02 Jun Mobile Banking Applications: Implementing WAP Billing
Wireless Application Protocol, commonly known by the acronym WAP, is a free worldwide standard allowing mobile tools like smartphones, iPhones and laptops to acquire an internet connection while becoming compatible with large network bearers. The ability to authorize transactions allows WAP to supersede the recent implementation of mobile banking applications through 2-way messaging (SMS).
The WAP billing process operates through Wireless Markup Language (WML), an HTML adaptation for constructing wireless applications via independent platforms. In a standard WAP billing process, data packets associated with wireless devices travel by way of wireless networks in the WML configurations to a WAP gateway/server. The most essential part of the data becomes reconfigured and transferred to a more common HTML-capable web server. The functionality of this process is only possible if the HTML packets successfully travel through a WAP gateway/server, en route to a wireless device.
The WAP solutions described are usually in two parts:
1) a WAP server that distributes information and applications and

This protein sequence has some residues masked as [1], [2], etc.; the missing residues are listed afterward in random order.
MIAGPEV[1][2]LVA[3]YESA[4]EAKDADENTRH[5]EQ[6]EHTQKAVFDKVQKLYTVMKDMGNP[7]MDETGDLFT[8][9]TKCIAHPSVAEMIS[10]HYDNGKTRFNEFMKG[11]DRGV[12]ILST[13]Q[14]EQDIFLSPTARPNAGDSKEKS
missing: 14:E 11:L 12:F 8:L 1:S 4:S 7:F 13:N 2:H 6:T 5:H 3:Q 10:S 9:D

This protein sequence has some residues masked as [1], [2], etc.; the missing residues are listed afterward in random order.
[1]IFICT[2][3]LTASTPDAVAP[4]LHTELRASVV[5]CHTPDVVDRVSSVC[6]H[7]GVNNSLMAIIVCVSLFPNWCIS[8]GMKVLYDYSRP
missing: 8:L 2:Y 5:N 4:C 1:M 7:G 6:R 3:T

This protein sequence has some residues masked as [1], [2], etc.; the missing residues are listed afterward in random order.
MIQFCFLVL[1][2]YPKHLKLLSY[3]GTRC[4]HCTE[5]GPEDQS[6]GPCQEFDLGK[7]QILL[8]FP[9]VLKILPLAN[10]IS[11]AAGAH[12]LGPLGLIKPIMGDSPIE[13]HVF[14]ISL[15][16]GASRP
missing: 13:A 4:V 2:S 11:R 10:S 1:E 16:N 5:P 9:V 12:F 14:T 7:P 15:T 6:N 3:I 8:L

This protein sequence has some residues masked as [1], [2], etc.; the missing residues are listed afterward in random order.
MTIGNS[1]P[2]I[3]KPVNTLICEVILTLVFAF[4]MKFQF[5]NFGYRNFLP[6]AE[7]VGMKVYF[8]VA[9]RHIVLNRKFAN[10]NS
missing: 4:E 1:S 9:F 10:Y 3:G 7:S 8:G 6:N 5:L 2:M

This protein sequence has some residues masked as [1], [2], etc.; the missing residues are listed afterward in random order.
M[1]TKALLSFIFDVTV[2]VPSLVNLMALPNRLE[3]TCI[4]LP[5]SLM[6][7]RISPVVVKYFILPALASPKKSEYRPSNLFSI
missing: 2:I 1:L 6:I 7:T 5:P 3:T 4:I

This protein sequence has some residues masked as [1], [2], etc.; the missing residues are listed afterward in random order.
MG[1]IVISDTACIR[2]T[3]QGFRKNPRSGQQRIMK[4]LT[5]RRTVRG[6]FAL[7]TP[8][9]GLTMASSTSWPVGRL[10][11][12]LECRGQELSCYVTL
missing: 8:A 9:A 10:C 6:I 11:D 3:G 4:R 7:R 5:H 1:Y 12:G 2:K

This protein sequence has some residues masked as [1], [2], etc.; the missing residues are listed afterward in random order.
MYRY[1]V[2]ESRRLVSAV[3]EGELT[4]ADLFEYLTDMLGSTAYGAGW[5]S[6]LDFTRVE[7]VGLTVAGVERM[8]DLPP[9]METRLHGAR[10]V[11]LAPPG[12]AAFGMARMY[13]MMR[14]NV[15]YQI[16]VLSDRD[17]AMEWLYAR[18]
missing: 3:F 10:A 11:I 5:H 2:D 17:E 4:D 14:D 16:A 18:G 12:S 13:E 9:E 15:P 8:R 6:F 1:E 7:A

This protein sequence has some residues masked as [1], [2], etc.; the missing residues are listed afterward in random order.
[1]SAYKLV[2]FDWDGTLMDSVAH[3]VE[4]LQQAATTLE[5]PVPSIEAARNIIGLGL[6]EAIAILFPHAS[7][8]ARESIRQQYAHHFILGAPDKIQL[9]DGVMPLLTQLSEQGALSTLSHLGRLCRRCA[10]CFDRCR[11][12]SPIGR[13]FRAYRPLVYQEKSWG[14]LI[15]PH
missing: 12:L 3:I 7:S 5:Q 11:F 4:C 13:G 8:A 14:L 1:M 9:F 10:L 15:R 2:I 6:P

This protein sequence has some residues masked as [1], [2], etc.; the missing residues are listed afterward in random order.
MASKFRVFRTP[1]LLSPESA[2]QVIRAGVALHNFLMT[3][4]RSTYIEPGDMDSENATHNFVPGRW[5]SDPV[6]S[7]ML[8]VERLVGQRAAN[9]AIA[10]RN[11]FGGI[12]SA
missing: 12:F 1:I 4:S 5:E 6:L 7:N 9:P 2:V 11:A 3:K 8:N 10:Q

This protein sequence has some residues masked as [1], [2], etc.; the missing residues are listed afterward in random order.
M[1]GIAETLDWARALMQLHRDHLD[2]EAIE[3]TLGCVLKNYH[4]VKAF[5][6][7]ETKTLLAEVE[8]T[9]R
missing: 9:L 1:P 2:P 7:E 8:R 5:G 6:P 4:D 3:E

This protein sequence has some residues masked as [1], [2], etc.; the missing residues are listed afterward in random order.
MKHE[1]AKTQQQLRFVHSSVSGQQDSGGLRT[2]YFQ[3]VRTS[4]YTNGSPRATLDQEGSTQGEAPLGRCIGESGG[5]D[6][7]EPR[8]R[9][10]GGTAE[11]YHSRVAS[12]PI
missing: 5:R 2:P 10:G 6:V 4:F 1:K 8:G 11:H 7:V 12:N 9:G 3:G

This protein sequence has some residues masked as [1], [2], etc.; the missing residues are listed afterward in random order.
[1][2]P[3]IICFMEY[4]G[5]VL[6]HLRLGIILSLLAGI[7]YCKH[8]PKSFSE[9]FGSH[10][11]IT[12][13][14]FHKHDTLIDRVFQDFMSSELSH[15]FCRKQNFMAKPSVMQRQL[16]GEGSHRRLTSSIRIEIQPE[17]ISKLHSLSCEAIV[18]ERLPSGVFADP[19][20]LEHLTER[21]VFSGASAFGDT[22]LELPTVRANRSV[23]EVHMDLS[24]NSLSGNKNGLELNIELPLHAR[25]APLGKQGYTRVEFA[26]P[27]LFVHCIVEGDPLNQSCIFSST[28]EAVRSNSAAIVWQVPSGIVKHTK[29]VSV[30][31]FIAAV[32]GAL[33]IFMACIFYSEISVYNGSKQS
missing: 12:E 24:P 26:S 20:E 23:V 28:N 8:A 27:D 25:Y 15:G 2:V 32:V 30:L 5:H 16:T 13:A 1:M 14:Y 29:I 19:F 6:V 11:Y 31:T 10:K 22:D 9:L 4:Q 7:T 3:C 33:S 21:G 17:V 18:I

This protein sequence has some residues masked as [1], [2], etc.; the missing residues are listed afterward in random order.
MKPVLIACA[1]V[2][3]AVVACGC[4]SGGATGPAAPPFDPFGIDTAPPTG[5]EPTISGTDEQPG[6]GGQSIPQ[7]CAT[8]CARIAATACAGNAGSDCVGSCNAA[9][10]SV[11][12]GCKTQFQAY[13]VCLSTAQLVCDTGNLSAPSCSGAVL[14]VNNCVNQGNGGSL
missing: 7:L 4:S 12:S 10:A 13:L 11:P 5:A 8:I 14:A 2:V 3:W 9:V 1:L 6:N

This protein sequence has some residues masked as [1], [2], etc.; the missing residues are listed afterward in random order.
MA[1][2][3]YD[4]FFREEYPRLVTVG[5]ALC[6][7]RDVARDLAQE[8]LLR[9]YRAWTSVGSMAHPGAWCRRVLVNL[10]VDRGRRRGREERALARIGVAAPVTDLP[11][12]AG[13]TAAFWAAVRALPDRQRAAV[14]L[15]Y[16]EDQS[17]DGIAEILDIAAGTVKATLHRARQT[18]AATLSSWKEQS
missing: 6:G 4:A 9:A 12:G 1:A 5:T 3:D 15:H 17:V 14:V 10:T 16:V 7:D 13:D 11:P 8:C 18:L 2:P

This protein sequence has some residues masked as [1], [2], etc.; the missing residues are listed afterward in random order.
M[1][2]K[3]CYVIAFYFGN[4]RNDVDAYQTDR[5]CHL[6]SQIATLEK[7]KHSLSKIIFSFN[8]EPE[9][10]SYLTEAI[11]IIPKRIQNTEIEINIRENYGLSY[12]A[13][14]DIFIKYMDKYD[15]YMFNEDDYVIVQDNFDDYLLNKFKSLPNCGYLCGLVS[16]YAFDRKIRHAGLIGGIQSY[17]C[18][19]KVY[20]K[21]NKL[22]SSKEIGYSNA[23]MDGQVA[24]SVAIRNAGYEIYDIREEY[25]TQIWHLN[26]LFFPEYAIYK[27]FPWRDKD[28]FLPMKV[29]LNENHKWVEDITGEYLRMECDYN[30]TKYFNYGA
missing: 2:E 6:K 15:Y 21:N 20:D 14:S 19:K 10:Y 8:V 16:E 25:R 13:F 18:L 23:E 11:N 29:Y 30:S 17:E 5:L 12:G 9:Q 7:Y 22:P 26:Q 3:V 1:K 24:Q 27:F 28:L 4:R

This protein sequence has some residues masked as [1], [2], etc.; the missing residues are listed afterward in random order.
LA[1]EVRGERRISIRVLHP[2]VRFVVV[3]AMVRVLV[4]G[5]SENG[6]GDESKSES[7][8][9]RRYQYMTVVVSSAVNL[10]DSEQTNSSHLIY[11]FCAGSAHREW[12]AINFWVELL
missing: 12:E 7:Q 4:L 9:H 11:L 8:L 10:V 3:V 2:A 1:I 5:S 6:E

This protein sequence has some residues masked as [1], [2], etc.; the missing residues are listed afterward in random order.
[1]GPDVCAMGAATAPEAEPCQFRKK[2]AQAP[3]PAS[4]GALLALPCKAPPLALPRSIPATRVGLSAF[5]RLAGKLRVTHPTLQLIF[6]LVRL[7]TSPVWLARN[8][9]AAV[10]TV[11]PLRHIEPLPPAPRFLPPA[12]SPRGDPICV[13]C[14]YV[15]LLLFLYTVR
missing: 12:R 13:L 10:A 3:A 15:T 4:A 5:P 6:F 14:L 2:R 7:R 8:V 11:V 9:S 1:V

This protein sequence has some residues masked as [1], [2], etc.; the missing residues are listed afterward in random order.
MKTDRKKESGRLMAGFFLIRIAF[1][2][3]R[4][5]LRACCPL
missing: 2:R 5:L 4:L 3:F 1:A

2) a WAP gateway controlling access
The successful operation of these is based upon business models incorporated by banks/operators. At the present time, WAP banking systems are employing closed models that allow WAP servers and gateways to reside on the operating site of the network. This allows banks to release control of their information and provide access to mobile banking applications and operators. Unfortunately, the aforementioned closed models come equipped with a security flaw that protects vital information by way of “clear text” via the gateway. On the other hand, open model solutions equipped with gateway and server situations programmed within banks’ secured intranet will counter any threats while the closed models allow marketability free of burdensome installation costs for banks.
Let’s face it, in most cases it is required that customers take the initiative for their banking needs like going to an ATM, making a deposit or transfer, or calling a call center with their dreadful automated customer service systems. These are channels that require you, the customer, to take the initiative. Whether it is driving, walking or waiting, any delay can make managing our finances troublesome. However, if we take advantage of the fact that there is more than four times the amount of phones (smartphones, iPhones, etc.) as PC’s in circulation today, our lives could be less troublesome. With mobile banking applications and WAP billing being used by major banks around the world, banking can be done with less hassle, more convenience and more security.
By Jerry O Smith